Replication is a technology built into MySQL that continuously keeps a slave database synchronized with its master. To learn more, read chapter 16 in the MySQL 5.1 Manual regarding replication configuration.
The simplest configuration is One-Way Replication. Anyone considering replication is encouraged to run this configuration for a number of months to get very familiar with the administration.
In a more complex configuration, the replication can form a ring. All the databases together are referred to as a single virtual database. In this configuration, each location can continue to function normally even if the internet connection is lost. The data from the other locations will not be fresh, but an office typically doesn't care as much about that data. Once the internet connection is restored, the replication quickly updates the database with current data. This kind of replication is supported very well by Open Dental.
This also works well for mobile vans that service children or nursing homes.
You want all patients in one database, but your network connection
may be slow and intermittent, or you might only be able to connect to
the network when you return from the field. So instead of the usual
single server, you would have multiple servers, one for each mobile
van. If you take laptops to nursing homes, then each laptop would
be a standalone server. The servers
at each location have identical data and they stay in synch using
If you are just taking your laptop home at night or want access from
home, do not use replication. Instead, consider a
different Remote access strategy. Also,
before using replication, see the Multiple
and make sure you understand all the alternative strategies listed
There are, of course, limitations to this solution. It takes a very skilled database administrator to keep
the synchronization running smoothly and to properly handle
a downed network. Setting up the servers is time consuming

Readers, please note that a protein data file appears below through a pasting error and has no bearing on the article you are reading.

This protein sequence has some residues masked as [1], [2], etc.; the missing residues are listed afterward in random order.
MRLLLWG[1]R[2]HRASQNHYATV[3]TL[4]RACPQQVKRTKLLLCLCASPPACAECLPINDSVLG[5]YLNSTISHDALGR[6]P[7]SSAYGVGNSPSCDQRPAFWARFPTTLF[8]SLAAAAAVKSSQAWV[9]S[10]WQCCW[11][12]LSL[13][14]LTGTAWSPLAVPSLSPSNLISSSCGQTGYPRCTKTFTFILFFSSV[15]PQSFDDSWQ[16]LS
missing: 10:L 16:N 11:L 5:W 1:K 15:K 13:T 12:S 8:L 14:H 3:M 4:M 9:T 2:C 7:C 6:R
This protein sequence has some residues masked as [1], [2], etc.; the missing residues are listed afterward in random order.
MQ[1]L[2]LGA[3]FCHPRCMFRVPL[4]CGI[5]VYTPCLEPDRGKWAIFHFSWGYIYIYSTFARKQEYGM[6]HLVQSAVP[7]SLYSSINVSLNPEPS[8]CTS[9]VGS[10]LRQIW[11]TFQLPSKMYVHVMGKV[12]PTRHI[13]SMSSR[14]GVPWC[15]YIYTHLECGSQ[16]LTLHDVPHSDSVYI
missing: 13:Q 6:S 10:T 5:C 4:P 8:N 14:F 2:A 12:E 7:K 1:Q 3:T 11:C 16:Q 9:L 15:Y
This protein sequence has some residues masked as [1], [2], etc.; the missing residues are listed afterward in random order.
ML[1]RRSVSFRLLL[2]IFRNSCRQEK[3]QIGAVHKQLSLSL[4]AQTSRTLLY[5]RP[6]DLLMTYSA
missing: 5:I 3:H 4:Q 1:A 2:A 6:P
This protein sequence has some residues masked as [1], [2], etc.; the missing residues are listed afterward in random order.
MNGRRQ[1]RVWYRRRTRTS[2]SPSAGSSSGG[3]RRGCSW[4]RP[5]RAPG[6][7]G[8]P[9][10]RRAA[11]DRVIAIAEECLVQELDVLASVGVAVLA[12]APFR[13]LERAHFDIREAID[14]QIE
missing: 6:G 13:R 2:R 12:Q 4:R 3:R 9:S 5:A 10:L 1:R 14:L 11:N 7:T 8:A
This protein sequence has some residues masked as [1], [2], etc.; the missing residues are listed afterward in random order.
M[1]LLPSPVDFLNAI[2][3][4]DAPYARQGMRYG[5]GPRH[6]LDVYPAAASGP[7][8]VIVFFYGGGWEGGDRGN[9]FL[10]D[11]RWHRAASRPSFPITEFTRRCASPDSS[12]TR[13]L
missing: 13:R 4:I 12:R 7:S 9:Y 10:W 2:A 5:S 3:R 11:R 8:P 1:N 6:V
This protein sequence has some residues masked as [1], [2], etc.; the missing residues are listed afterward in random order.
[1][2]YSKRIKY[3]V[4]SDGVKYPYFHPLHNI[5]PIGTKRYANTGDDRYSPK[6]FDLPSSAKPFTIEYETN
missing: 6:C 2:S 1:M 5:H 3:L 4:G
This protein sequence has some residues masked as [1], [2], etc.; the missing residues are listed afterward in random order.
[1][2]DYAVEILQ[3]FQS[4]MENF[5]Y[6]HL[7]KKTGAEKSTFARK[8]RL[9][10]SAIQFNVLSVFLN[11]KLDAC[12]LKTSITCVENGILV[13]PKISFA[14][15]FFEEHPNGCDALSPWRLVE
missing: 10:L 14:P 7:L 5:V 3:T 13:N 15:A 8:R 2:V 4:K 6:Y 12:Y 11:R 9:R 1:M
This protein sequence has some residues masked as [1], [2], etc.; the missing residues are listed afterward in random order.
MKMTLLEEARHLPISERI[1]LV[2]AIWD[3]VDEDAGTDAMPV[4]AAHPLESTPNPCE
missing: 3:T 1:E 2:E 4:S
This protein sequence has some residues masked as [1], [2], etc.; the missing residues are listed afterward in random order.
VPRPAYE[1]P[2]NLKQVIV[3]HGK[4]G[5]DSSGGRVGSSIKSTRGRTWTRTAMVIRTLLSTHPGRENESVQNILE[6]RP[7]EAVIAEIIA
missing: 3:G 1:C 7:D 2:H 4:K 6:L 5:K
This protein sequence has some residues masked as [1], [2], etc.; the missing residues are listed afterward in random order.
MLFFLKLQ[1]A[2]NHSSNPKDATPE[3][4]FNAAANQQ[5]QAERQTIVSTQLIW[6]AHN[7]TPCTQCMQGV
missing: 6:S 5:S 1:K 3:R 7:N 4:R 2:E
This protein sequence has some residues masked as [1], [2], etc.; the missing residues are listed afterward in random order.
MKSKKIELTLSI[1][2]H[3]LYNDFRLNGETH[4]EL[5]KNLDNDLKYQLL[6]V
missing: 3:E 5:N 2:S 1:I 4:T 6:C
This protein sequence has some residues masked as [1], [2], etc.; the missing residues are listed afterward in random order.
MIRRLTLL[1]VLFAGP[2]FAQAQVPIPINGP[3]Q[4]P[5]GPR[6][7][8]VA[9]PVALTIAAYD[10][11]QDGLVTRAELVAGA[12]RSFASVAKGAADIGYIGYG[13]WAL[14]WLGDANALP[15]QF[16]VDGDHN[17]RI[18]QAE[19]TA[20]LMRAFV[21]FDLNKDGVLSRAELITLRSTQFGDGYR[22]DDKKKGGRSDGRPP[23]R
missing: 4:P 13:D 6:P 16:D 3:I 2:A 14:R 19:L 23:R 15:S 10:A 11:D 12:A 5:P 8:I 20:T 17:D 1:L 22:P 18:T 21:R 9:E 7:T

and requires expertise that we might not be able to provide. Replication also requires that proper safeguards be put in place to monitor and repair any replication problems. We have found that many offices tend to jump right into replication without having any recovery skills and without a monitoring process in place.
Open Dental no longer charges extra for replication support. For customers on normal support, our replication support services are limited to general advice, startup assistance, and troubleshooting the cause of replication failure when asked.
You cannot run daisy chain replication on live databases without a monitor that immediately notifies all users and IT staff at the exact moment that replication crashes. We cannot stress this enough. We are not responsible for the damage done when databases continue to be used after an error crashes replication. 2/8/2012 Version 12.1 has new features to prevent usage of a database where replication has failed. See Replication - Slave Monitor.
Random Primary Keys
Random primary keys are used when you make changes to multiple replication servers. By assigning unique key ranges to each server, you ensure there will be no conflicts when data is merged. Once you start using random primary keys, you can never turn that feature off, but you can freely edit the ranges. Using random primary keys is not a huge
consideration, but you should be aware of the downside. Random primary keys do NOT need to be turned on for One-Way Replication.
In the Main Menu, click Setup, Replication.
Check the box at the top to turn on random primary keys. From now on,
all of your primary keys in all your tables will be longer, making
them not as user-friendly if we need to do troubleshooting.
Edit a server by double click on an existing row, or click the Add button.